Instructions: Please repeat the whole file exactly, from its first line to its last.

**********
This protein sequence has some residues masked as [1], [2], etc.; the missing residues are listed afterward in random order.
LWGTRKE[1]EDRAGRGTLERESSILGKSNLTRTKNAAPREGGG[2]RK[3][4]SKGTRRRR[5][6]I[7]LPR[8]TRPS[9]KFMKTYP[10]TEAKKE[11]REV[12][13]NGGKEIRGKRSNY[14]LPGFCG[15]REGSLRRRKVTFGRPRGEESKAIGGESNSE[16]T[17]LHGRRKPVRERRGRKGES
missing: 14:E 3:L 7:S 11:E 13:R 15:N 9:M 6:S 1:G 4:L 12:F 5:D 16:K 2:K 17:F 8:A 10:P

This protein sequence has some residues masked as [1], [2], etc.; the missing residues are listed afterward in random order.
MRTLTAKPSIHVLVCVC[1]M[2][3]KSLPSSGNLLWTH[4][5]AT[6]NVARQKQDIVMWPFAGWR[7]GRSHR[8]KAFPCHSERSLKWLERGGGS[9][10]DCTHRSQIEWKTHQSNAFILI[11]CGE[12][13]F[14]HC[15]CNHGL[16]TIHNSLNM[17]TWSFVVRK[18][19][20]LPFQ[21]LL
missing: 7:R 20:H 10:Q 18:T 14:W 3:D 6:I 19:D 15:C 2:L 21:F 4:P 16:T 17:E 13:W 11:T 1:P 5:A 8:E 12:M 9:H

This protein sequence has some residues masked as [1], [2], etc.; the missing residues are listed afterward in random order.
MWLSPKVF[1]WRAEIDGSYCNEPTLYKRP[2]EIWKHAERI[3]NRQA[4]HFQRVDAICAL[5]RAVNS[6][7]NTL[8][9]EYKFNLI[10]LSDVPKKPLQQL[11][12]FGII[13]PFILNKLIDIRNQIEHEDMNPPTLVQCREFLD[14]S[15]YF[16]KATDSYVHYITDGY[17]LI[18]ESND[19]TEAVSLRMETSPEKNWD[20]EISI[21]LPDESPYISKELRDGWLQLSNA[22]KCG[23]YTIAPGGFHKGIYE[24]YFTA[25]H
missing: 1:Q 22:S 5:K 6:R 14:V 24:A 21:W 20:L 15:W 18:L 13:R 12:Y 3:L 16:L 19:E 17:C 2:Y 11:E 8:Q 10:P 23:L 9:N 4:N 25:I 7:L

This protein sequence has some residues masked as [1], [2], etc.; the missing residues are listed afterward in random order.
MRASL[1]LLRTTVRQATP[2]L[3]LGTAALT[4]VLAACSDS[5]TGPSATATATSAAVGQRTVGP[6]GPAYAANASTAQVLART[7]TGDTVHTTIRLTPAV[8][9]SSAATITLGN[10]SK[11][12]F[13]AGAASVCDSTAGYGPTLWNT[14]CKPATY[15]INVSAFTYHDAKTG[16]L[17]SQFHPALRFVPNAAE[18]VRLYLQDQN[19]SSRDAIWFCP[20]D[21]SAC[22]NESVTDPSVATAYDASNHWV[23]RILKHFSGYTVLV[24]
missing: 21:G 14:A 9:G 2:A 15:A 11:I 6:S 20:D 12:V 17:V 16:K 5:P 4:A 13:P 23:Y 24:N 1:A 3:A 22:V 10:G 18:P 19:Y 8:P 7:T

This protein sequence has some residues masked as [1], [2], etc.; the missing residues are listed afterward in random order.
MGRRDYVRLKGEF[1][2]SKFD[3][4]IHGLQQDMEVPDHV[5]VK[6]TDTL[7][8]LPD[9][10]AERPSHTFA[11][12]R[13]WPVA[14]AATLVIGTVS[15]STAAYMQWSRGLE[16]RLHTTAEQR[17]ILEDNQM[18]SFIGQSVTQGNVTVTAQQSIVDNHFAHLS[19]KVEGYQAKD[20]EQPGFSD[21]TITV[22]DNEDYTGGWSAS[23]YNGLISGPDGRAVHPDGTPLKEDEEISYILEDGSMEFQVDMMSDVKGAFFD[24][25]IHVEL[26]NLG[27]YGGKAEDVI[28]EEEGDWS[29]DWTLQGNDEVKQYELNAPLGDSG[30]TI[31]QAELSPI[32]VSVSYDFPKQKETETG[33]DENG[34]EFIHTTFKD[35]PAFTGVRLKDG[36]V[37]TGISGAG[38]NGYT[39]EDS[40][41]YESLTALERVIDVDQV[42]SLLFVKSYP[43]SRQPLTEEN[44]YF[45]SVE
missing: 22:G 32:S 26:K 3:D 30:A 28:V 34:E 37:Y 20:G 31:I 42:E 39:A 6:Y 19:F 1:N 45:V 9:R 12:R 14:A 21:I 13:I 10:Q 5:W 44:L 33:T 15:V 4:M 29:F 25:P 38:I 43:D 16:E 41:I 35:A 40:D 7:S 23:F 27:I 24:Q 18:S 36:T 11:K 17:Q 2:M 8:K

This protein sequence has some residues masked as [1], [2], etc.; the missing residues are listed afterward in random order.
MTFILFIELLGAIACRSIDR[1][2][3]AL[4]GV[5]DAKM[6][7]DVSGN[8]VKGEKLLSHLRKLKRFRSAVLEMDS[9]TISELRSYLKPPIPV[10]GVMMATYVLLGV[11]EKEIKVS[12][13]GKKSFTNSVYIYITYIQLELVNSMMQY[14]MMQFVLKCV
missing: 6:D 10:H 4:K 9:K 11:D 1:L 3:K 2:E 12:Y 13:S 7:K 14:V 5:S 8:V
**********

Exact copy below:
This protein sequence has some residues masked as [1], [2], etc.; the missing residues are listed afterward in random order.
LWGTRKE[1]EDRAGRGTLERESSILGKSNLTRTKNAAPREGGG[2]RK[3][4]SKGTRRRR[5][6]I[7]LPR[8]TRPS[9]KFMKTYP[10]TEAKKE[11]REV[12][13]NGGKEIRGKRSNY[14]LPGFCG[15]REGSLRRRKVTFGRPRGEESKAIGGESNSE[16]T[17]LHGRRKPVRERRGRKGES
missing: 14:E 3:L 7:S 11:E 13:R 15:N 9:M 6:S 1:G 4:L 12:F 5:D 16:K 2:K 17:F 8:A 10:P

This protein sequence has some residues masked as [1], [2], etc.; the missing residues are listed afterward in random order.
MRTLTAKPSIHVLVCVC[1]M[2][3]KSLPSSGNLLWTH[4][5]AT[6]NVARQKQDIVMWPFAGWR[7]GRSHR[8]KAFPCHSERSLKWLERGGGS[9][10]DCTHRSQIEWKTHQSNAFILI[11]CGE[12][13]F[14]HC[15]CNHGL[16]TIHNSLNM[17]TWSFVVRK[18][19][20]LPFQ[21]LL
missing: 7:R 20:H 10:Q 18:T 14:W 3:D 6:I 19:D 15:C 2:L 21:F 4:P 16:T 17:E 13:W 11:T 1:P 5:A 8:E 12:M 9:H

This protein sequence has some residues masked as [1], [2], etc.; the missing residues are listed afterward in random order.
MWLSPKVF[1]WRAEIDGSYCNEPTLYKRP[2]EIWKHAERI[3]NRQA[4]HFQRVDAICAL[5]RAVNS[6][7]NTL[8][9]EYKFNLI[10]LSDVPKKPLQQL[11][12]FGII[13]PFILNKLIDIRNQIEHEDMNPPTLVQCREFLD[14]S[15]YF[16]KATDSYVHYITDGY[17]LI[18]ESND[19]TEAVSLRMETSPEKNWD[20]EISI[21]LPDESPYISKELRDGWLQLSNA[22]KCG[23]YTIAPGGFHKGIYE[24]YFTA[25]H
missing: 1:Q 22:S 5:K 6:R 14:V 24:A 21:W 20:L 15:W 18:L 13:R 12:Y 3:L 16:L 19:E 17:C 2:Y 11:E 8:Q 10:P 23:L 9:N 4:N 25:I 7:L

This protein sequence has some residues masked as [1], [2], etc.; the missing residues are listed afterward in random order.
MRASL[1]LLRTTVRQATP[2]L[3]LGTAALT[4]VLAACSDS[5]TGPSATATATSAAVGQRTVGP[6]GPAYAANASTAQVLART[7]TGDTVHTTIRLTPAV[8][9]SSAATITLGN[10]SK[11][12]F[13]AGAASVCDSTAGYGPTLWNT[14]CKPATY[15]INVSAFTYHDAKTG[16]L[17]SQFHPALRFVPNAAE[18]VRLYLQDQN[19]SSRDAIWFCP[20]D[21]SAC[22]NESVTDPSVATAYDASNHWV[23]RILKHFSGYTVLV[24]
missing: 21:G 14:A 9:G 2:A 15:A 11:I 6:S 20:D 12:V 17:V 16:K 5:P 4:A 13:P 23:Y 24:N 1:A 3:A 22:V 10:G 18:P 19:Y 8:P 7:T

This protein sequence has some residues masked as [1], [2], etc.; the missing residues are listed afterward in random order.
MGRRDYVRLKGEF[1][2]SKFD[3][4]IHGLQQDMEVPDHV[5]VK[6]TDTL[7][8]LPD[9][10]AERPSHTFA[11][12]R[13]WPVA[14]AATLVIGTVS[15]STAAYMQWSRGLE[16]RLHTTAEQR[17]ILEDNQM[18]SFIGQSVTQGNVTVTAQQSIVDNHFAHLS[19]KVEGYQAKD[20]EQPGFSD[21]TITV[22]DNEDYTGGWSAS[23]YNGLISGPDGRAVHPDGTPLKEDEEISYILEDGSMEFQVDMMSDVKGAFFD[24][25]IHVEL[26]NLG[27]YGGKAEDVI[28]EEEGDWS[29]DWTLQGNDEVKQYELNAPLGDSG[30]TI[31]QAELSPI[32]VSVSYDFPKQKETETG[33]DENG[34]EFIHTTFKD[35]PAFTGVRLKDG[36]V[37]TGISGAG[38]NGYT[39]EDS[40][41]YESLTALERVIDVDQV[42]SLLFVKSYP[43]SRQPLTEEN[44]YF[45]SVE
missing: 22:G 32:S 26:K 3:D 30:A 28:V 34:E 37:Y 20:G 31:I 42:E 39:A 6:Y 19:F 1:N 45:V 9:R 12:R 14:A 21:I 13:I 10:Q 5:W 44:L 33:T 15:V 4:M 29:F 25:P 38:I 43:D 16:E 41:I 35:A 40:D 7:S 23:F 27:I 24:Q 18:S 36:T 11:K 17:Q 2:M 8:K

This protein sequence has some residues masked as [1], [2], etc.; the missing residues are listed afterward in random order.
MTFILFIELLGAIACRSIDR[1][2][3]AL[4]GV[5]DAKM[6][7]DVSGN[8]VKGEKLLSHLRKLKRFRSAVLEMDS[9]TISELRSYLKPPIPV[10]GVMMATYVLLGV[11]EKEIKVS[12][13]GKKSFTNSVYIYITYIQLELVNSMMQY[14]MMQFVLKCV
missing: 6:D 10:H 4:K 9:K 11:D 1:L 3:K 2:E 12:Y 13:S 7:K 14:V 5:S 8:V